I once heard someone say that all other sports wish they were invented by the vikings. Cross-country skiing may have originated in Scandinavia, but it’s certainly become a global activity. Snowshoeing has a similar backstory. Both winter activities, originally used for transportation in deeper snow, are done frequently here in the Adirondacks, not out of necessity, but for fun!
Hamilton County - with it’s small towns and big outdoors - is a winter treasure trove of outdoor activities. Yeah, it might be a little colder and the days might be shorter, but there are plenty of things to do to keep you warm. While downhill skiing may appeal to a wider audience, spending time on the trails in the backcountry woods is a great way to enjoy winter’s fresh air and admire the wild natural beauty of the Adirondacks.
So, if you’re ready to get out on your cross-country skis or snowshoes this winter, check out these trails that lead to scenic, frozen ponds, stunning natural vistas, and great adventures.
Four-season fun is right outside your door! Fern Park is open for cross-country skiing and snowshoeing, with free, fully groomed single and double track cross-country ski trails that are also open to snowshoes. This location is perfect for someone who is just getting into winter activities. There are 20-miles of trails, 14 of which are groomed. When you’re ready to get a little more adventurous, 6-miles of trails along the outer loop remain ungroomed.
The best part? Not all skiing has to be during daylight hours: 1.2-miles of the trail system is lighted for night skiing until 10 p.m.
Foxey Brown Trail
In the late 1800s, a man who went by the name of Foxey Brown settled down on a remote piece of land in the Adirondack wilderness. Foxey Brown, a now famous hermit, not only lives on in stories, but a new cross-country ski trail also bears his name. The Foxey Brown Trail is mostly level, but on the longer side, just over 6-miles to do the loop, to be exact. A level grade is perfect not only for skiing, but also a relaxing snowshoe hike.
A moderate distance loop around Moss Lake is a perfect off-piste option for cross-country skiing or snowshoeing. There are no big hills to navigate, but there are big views across the frozen lake for those who even venture just a little way down the trail.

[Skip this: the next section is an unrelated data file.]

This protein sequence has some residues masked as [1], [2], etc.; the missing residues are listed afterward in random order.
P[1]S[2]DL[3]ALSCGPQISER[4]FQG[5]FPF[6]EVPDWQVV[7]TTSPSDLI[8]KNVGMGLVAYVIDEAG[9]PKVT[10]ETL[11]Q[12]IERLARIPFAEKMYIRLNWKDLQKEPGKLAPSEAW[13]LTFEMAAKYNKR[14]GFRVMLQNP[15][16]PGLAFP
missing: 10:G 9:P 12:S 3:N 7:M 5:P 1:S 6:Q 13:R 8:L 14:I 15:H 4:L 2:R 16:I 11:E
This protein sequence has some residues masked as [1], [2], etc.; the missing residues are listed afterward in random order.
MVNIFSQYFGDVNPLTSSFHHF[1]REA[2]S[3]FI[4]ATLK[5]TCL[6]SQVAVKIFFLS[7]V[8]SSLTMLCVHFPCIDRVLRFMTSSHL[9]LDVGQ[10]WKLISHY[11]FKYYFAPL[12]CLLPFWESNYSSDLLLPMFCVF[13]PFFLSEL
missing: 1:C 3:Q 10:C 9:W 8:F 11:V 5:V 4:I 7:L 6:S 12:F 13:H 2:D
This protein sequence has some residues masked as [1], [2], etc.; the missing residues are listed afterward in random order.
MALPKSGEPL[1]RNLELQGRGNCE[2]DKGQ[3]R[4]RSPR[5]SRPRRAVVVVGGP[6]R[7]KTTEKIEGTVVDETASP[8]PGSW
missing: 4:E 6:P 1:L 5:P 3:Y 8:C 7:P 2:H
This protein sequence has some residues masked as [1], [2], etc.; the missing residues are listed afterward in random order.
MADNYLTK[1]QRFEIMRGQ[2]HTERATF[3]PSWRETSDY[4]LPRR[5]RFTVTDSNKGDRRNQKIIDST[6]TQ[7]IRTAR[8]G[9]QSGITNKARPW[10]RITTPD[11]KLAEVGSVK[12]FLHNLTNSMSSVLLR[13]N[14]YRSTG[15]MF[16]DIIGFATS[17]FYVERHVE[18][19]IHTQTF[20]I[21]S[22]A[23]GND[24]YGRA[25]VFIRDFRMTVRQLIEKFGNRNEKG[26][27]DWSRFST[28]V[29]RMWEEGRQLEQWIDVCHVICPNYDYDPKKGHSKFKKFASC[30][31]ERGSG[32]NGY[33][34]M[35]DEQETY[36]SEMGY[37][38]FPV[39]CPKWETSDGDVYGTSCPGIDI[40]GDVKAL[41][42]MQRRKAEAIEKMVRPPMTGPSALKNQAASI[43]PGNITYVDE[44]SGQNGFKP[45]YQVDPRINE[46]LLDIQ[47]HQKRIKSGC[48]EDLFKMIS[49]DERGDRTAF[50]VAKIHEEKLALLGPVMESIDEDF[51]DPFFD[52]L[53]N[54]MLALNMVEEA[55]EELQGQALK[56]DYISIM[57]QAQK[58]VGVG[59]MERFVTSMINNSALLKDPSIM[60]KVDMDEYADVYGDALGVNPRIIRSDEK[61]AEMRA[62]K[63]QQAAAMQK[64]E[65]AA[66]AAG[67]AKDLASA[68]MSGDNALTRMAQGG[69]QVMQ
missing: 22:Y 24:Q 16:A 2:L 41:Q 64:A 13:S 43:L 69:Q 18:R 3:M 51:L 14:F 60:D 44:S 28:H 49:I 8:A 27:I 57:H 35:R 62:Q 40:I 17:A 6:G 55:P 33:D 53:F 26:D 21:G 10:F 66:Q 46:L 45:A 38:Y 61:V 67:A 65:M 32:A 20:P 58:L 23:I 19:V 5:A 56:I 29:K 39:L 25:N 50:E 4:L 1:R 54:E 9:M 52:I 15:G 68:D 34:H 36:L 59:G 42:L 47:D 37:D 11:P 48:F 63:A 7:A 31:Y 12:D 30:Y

Adirondack fire towers are popular, and rightly so! They afford us an opportunity to visit a piece of history in its rightful setting. How cool is that?
While not every tower in Hamilton County is appealing to the masses for a winter adventure (one requires a 15+ mile round-trip outing), these awesome links to the past make for great destinations on snowshoes. Be sure to carefully study maps to take elevation gain into account; not every trail is easy to navigate on skis.
Lapland Lake is Hamilton County’s hidden gem Nordic center. Over 50km of trails are groomed for skate and classic cross-country skiing. It’s not all skiing, though: 12km are designed specifically for snowshoeing. The variety of terrain (from mellow, beginner paths to steep, expert-only hills) makes this a perfect option for all abilities.
Many of the trails are one-way, helping create a unique, peaceful experience that isn’t typically found at Nordic centers.
This is a direct contrast to Lapland Lake. This is wilderness at its finest! You won’t find groomed trails here, but don’t worry, the trail to Puffer Pond isn’t scary. Snowshoeing may be the best option as this trail gains and loses quite a bit of elevation along the way and may not be the easiest to ski. Since the trail to Puffer Pond is about as wild as it comes, be sure you’re prepared for a winter outing: lots of warm layers and emergency field equipment are recommended! However, the reward is an excellent view of the Siamese Ponds Wilderness.
If you’re up for a little more exploring from the same trailhead, a snowshoe hike up Chimney Mountain makes for an excellent side-trip.
I’m a big fan of exploring new places. Two locations I recently discovered in Hamilton County that satisfied my need for wildness were the trail around Sagamore Lake and the peaceful path to Cascade and Stephens ponds. On both trips I found nothing but quiet trails through the wilderness. (I’m also happy to provide dining recommendations upon request, because, after all, the best part about cross-country skiing is definitely eating afterward.)
But hey, don’t just take my word for it! Book your stay in Hamilton County today so you can experience a wonderful winter exploring the best of the big outdoors!